Who, even three weeks ago, could have predicted the wholesale move away from neo-liberal practices ? Who could have anticipated the sudden re-discovery of the long discarded ethos of the “Fordist” state and it’s paternalism – intervention, intervention, intervention – into finance, production, distribution, law, social interaction and personal behaviour?
In less than twenty days almost forty years of neo-liberal deregulation has…
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The world’s number one problem today is that the world’s population is too large for its resource base. Some people have called this situation overshoot. The world economy is ripe for a major change, such as the current pandemic, to bring the situation into balance. The change doesn’t necessarily come from the coronavirus itself. Instead, it is likely to come from a whole chain reaction that has been started by the coronavirus and the response of governments around the world to the coronavirus.
Let me explain more about what is happening.
 The world economy is reaching Limits to Growth, as described in the book with a similar title.
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In Out of the Mountains, David Kilcullen, one of the world’s leading experts on modern warfare, offers a groundbreaking look ahead at what may happen after the war in Afghanistan ends. It is a book about future conflicts and future cities, about the challenges and opportunities that four powerful megatrends are creating across the planet. And it is about what national governments, cities, communities and businesses can do to prepare for a future in which all aspects of human society-including, but not limited to, conflict, crime and violence-are rapidly changing.
Dr. David Kilcullen is the Chief Executive Officer of Caerus Associates. He founded Caerus around a simple idea: that responding to the needs of local communities can have mutually beneficial effects for governments, businesses and populations. Before founding Caerus, Dave served 24 years as a soldier, diplomat and policy advisor for the Australian and United States governments.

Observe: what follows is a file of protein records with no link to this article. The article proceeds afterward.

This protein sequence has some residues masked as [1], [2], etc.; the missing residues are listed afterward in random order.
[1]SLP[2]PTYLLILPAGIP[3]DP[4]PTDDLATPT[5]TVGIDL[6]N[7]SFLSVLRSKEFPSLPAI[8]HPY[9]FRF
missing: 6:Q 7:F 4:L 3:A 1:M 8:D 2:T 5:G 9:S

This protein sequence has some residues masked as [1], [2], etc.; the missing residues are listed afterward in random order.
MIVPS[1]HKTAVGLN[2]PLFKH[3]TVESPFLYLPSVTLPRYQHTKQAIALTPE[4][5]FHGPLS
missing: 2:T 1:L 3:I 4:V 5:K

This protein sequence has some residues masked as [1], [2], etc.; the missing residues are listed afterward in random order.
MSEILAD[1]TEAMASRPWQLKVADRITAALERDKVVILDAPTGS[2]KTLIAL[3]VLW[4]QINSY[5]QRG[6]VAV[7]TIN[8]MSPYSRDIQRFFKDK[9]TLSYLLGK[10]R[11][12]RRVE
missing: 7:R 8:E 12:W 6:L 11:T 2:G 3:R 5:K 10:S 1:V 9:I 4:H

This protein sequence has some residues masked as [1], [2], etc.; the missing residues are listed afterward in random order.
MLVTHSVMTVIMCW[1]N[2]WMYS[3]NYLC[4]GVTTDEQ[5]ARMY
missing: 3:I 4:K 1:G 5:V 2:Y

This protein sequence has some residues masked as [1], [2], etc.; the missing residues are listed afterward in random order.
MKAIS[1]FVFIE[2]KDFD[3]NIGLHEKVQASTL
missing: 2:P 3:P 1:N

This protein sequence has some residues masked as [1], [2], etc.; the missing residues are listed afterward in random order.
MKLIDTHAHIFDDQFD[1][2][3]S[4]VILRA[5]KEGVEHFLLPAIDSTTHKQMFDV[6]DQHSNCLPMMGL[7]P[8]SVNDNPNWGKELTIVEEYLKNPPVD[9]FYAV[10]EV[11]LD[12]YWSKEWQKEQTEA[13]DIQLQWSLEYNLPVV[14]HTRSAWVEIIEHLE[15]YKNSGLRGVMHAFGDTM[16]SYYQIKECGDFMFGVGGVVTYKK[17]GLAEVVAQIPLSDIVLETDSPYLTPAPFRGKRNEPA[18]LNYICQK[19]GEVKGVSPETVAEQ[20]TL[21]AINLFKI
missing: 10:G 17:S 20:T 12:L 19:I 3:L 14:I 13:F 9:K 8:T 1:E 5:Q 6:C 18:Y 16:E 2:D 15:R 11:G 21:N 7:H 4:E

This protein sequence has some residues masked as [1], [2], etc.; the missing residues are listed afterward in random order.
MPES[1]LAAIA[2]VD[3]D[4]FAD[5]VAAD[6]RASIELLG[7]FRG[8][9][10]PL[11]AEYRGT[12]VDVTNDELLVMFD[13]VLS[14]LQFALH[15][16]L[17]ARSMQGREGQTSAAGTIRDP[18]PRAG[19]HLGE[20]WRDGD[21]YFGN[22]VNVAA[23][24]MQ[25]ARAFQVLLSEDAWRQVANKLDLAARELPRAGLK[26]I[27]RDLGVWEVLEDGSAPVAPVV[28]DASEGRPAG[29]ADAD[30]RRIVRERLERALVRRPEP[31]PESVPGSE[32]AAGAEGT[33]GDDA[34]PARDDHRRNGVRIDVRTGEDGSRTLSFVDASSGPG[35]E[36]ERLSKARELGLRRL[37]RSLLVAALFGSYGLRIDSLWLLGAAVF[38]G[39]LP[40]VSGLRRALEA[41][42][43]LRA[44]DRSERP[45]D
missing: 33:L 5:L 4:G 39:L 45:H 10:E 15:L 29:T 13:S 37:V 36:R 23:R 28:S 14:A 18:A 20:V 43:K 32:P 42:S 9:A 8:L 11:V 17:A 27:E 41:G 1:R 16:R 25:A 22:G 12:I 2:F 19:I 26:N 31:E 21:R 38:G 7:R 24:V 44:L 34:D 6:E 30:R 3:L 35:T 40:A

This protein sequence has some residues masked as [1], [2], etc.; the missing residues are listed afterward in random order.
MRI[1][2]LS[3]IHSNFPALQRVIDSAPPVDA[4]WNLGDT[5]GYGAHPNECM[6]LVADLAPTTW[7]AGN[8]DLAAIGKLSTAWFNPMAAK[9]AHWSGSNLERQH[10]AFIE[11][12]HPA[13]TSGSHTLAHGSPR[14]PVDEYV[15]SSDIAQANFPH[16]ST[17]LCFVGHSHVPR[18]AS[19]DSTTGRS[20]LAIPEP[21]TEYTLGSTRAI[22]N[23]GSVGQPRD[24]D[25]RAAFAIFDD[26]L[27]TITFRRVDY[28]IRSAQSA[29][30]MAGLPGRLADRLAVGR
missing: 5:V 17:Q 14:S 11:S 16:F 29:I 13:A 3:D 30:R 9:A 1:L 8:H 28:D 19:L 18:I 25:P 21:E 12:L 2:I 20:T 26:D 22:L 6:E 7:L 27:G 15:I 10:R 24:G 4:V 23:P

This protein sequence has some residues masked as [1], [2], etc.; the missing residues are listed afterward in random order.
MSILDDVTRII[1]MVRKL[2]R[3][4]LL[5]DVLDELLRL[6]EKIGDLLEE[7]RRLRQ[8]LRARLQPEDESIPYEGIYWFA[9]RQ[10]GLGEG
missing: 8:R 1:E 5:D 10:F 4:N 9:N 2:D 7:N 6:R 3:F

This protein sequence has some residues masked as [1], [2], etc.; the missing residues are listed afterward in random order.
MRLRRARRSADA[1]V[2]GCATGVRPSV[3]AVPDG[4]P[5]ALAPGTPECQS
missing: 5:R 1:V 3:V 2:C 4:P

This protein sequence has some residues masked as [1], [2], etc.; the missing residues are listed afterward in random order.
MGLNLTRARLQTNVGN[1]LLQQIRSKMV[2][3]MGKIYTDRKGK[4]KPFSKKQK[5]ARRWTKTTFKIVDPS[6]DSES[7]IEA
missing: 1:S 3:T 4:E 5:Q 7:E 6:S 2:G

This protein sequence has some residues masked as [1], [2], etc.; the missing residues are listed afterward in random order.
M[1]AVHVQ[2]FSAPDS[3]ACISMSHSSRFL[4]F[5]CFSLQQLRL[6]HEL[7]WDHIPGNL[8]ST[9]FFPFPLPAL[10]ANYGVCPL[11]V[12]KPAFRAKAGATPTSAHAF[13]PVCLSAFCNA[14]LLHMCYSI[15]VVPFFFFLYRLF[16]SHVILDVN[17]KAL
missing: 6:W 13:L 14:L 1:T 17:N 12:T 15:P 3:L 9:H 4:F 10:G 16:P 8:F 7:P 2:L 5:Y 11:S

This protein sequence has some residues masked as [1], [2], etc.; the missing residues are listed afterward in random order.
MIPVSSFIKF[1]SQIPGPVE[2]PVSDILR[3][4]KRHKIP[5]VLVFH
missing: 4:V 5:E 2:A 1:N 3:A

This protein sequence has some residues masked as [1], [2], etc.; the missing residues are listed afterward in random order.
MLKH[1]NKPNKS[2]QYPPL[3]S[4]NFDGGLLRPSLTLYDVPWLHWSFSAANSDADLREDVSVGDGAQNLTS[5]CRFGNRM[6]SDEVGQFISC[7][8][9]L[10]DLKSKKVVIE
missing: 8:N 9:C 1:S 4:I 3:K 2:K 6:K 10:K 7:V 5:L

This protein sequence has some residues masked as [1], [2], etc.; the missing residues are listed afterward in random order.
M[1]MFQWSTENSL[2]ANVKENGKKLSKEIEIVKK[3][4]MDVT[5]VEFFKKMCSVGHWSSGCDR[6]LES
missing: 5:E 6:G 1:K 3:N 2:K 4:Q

Any political doctrine relying on a liberal understanding of freedom runs into significant trouble, for as Dipesh Chakrabarthy states, “most of our freedoms so far have been energy-intensive”. The thesis about the Anthropocene states that “the geological agency of humans” becomes in fact “the price we pay for the pursuit of freedom”. Fantasies of exiting the metabolic multitude—mirroring the fantasies of the supremacy of transparent subjects of modernity—bring us to a point where we are in fact enmeshed in the planetary assemblage deeper than ever. The intimation is that we have always been less autonomous than we imagined ourselves to be, and that while we commonsensically accept some very unjust constraints, we are biased against those that make us actually well aware of our position as agents in the metabolic multitude. The age of climate emergency demands a thorough perspectival rotation in this respect, a new economy and geometry of freedom; a sort of redistribution of competences, gerrymandering the territories of limits and liberties.